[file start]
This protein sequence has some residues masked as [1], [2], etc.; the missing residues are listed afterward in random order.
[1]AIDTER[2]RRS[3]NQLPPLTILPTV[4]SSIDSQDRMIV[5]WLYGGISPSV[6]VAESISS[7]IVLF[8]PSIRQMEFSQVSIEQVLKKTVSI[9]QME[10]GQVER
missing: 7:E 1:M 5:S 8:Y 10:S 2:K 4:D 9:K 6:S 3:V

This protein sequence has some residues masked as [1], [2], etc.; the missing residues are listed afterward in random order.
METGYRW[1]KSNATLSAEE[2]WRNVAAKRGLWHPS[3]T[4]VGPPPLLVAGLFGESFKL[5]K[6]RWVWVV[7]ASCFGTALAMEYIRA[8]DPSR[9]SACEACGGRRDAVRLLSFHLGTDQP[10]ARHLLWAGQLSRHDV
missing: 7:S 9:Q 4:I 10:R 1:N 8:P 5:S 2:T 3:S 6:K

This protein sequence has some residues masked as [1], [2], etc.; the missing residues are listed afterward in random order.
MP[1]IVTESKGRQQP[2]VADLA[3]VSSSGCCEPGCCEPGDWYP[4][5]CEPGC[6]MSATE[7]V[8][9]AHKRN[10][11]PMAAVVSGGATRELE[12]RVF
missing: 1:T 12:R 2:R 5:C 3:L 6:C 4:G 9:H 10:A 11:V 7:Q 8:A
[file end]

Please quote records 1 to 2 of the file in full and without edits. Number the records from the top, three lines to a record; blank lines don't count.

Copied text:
This protein sequence has some residues masked as [1], [2], etc.; the missing residues are listed afterward in random order.
[1]AIDTER[2]RRS[3]NQLPPLTILPTV[4]SSIDSQDRMIV[5]WLYGGISPSV[6]VAESISS[7]IVLF[8]PSIRQMEFSQVSIEQVLKKTVSI[9]QME[10]GQVER
missing: 7:E 1:M 5:S 8:Y 10:S 2:K 4:D 9:K 6:S 3:V

This protein sequence has some residues masked as [1], [2], etc.; the missing residues are listed afterward in random order.
METGYRW[1]KSNATLSAEE[2]WRNVAAKRGLWHPS[3]T[4]VGPPPLLVAGLFGESFKL[5]K[6]RWVWVV[7]ASCFGTALAMEYIRA[8]DPSR[9]SACEACGGRRDAVRLLSFHLGTDQP[10]ARHLLWAGQLSRHDV
missing: 7:S 9:Q 4:I 10:R 1:N 8:P 5:S 2:T 3:S 6:K